Tyler Brooks talks with players in the Bloomingdale Optimist leagues. Photo by Matthew Carroll.
The spawning of a new baseball and softball league in the area has given children of the Bloomingdale community a positive outlet in their own part of town. But it hasn't been easy.
The group has had to deal with a few setbacks due to a lack of funding, but it has overcome it all and the new league has gained popularity in the area.
"To be able to do this is just making a positive light for the kids and giving the kids a way out," Tyler Brooks, director of the Bloomingdale Optimist Softball and Baseball leagues. "That is why I say that our No. 1 focus is the kids. It gives them an escape from other things. They may be having family problems, things like that; so, our hope is for them to be able to come here and get positive influence and encouragement."
Brooks, a father himself, noticed a lack of fundamentals being taught to young players and approached Bloomingdale Optimist Club President Shaun Minnick to ask for help in starting a new league.
"Our Bloomingdale community already has our back against the wall as far as the things that we have out there," Brooks said.
This league and other athletic programs provided by Bloomingdale Optimist are the only feeder systems for Sullivan North High School. In the league's first year, it has attracted around 170 kids from ages 3-13, that play T-ball, softball and baseball.
Being a first-year league, they were forced to buy all new equipment, including helmets and catchers gear, for kids that would not have the gear otherwise. The lack of funding has been an issue, but they have been able to overcome it without the help of their local government.
"We have put all of it together with only a few donations from local businesses, registration fees from parents, and Bloomingdale Optimist funds," Brooks said. "There hasn't been any help from the county."
Despite spending millions of dollars on the new school at Ketron Elementary where they play, the county did not install some basic things for baseball games to take place - like home plates, pitching mounds and electrical outlets for scoreboards and pitching machines. Also left off the budget were dugouts, concession stands and bathrooms.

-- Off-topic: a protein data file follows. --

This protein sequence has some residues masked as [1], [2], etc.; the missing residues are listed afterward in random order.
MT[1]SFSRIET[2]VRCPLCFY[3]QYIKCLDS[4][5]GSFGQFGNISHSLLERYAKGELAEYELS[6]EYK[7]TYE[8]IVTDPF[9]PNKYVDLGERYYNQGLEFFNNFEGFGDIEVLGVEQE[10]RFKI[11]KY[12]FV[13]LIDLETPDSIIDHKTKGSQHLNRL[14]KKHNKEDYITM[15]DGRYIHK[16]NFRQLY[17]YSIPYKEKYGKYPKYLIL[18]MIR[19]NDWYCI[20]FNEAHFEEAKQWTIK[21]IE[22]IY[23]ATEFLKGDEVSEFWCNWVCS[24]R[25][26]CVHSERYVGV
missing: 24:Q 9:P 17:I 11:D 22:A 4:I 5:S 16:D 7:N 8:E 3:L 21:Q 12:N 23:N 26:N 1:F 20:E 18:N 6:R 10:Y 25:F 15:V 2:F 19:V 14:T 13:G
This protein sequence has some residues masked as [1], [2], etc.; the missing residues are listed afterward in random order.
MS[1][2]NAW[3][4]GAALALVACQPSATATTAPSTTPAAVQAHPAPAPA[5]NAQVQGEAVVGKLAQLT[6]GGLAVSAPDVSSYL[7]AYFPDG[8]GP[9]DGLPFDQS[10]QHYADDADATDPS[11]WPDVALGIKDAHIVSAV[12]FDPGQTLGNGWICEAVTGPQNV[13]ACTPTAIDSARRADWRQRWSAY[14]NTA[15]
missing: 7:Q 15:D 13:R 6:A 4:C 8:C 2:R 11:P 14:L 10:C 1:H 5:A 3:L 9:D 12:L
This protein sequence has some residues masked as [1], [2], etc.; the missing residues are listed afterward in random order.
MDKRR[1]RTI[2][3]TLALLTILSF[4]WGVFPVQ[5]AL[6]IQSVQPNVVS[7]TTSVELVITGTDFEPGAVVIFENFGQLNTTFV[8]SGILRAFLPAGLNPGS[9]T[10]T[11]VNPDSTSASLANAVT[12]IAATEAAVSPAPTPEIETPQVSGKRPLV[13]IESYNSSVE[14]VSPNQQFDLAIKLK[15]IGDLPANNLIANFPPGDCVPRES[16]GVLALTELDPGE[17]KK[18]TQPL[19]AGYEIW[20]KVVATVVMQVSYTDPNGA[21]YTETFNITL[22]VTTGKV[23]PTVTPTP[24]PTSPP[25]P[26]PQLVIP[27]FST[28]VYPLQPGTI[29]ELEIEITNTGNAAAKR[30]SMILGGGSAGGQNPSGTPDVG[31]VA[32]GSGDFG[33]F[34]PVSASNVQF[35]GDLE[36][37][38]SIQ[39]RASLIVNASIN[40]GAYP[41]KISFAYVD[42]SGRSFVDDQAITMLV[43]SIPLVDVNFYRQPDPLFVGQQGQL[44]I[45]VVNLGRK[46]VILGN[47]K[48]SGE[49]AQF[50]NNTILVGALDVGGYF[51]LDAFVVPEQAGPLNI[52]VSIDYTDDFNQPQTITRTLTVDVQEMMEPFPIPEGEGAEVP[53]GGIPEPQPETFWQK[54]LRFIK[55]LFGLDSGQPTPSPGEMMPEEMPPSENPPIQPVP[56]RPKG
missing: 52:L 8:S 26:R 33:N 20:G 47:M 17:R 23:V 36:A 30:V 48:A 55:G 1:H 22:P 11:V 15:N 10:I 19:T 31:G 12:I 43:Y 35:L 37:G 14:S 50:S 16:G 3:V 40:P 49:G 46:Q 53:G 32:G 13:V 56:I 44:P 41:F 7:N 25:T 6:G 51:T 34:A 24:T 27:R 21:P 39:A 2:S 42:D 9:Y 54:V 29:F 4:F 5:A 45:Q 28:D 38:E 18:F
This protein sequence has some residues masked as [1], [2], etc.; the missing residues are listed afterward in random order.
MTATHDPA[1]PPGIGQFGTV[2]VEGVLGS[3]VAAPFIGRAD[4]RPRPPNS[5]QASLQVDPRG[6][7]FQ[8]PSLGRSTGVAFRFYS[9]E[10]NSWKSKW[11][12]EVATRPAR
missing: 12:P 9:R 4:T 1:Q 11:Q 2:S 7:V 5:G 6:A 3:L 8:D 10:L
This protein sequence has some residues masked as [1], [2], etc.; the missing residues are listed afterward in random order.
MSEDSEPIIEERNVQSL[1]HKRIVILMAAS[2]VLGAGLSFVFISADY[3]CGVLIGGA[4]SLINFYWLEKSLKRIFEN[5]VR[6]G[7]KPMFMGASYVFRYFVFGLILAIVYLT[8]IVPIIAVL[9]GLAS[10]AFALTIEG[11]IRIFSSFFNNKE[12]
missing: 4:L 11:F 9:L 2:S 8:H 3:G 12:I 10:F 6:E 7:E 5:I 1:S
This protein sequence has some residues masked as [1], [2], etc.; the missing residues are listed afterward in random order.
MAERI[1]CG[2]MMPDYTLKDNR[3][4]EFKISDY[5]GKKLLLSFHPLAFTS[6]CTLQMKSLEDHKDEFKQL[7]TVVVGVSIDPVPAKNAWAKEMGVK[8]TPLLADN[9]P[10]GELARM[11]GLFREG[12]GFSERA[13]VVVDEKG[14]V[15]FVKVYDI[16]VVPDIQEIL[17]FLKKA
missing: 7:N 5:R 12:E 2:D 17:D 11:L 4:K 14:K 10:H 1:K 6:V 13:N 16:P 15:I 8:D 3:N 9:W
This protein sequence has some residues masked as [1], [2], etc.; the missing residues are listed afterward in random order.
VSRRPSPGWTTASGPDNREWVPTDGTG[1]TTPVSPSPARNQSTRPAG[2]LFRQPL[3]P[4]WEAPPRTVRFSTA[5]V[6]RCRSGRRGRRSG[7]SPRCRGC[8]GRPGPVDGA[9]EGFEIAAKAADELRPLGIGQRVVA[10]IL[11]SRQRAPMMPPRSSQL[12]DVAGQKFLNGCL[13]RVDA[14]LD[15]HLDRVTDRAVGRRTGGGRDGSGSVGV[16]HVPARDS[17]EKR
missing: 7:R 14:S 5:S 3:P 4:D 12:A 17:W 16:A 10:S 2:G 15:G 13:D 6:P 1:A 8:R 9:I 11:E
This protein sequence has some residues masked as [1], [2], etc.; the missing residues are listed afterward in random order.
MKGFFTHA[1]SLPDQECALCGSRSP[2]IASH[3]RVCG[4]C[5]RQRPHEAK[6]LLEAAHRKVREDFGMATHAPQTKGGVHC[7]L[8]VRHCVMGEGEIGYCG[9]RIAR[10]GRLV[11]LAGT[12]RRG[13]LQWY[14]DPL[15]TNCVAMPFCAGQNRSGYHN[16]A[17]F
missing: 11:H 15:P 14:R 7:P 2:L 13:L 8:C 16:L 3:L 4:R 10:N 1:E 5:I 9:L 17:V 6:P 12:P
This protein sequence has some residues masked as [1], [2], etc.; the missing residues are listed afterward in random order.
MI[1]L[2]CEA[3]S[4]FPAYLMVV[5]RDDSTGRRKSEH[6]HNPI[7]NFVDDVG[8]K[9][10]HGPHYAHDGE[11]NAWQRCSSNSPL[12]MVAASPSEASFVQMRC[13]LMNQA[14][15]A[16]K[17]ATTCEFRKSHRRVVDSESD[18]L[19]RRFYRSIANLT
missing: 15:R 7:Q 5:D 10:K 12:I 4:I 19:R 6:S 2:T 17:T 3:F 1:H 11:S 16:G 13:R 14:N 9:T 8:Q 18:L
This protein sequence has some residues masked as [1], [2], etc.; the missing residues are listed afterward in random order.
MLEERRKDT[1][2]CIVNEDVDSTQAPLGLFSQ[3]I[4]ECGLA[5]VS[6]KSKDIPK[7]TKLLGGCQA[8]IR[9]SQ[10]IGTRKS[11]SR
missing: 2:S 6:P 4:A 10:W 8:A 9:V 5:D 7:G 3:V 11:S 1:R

"We started the league with just the fields," Minnick said. "We had to have dirt and 28 tons of sand delivered for the fields. We had to buy tents to use for dugouts and concessions, and also had portable bathrooms brought to the fields for the season."
Regardless of the shortcomings, Brooks and his crew have put all of that to the side in order to put the kids first.
"You can see it plain as day, the focus is on the kids and it isn't on anyone else," Brooks said.
And Brooks is quick to mention that he hasn't done it by himself, pointing to the help he receives from the Bloomingdale Optimist Club and others.
Paul Robinson handles all of the softball duties, which frees up some time for Brooks. He also enjoys the help of Steven and Heather Duty as they contribute their time whether it be on helping with the fields or in the concession stands.
Andrew Ketron also helps Brooks by being there for anything he might need.
"We probably have the best group that we could have available," Brooks said. "The parents have been very understanding and the best group we could ask for."
"He's done a great job," Minnick said of Brooks. "It has really turned out good and I hope people will continue to bring their kids out and allow our coaches to teach them the fundamentals of the game."
Anyone looking to make donations to the first-year league can mail them to: Bloomingdale Optimist, P.O. Box 7446, Kingsport, TN 37664.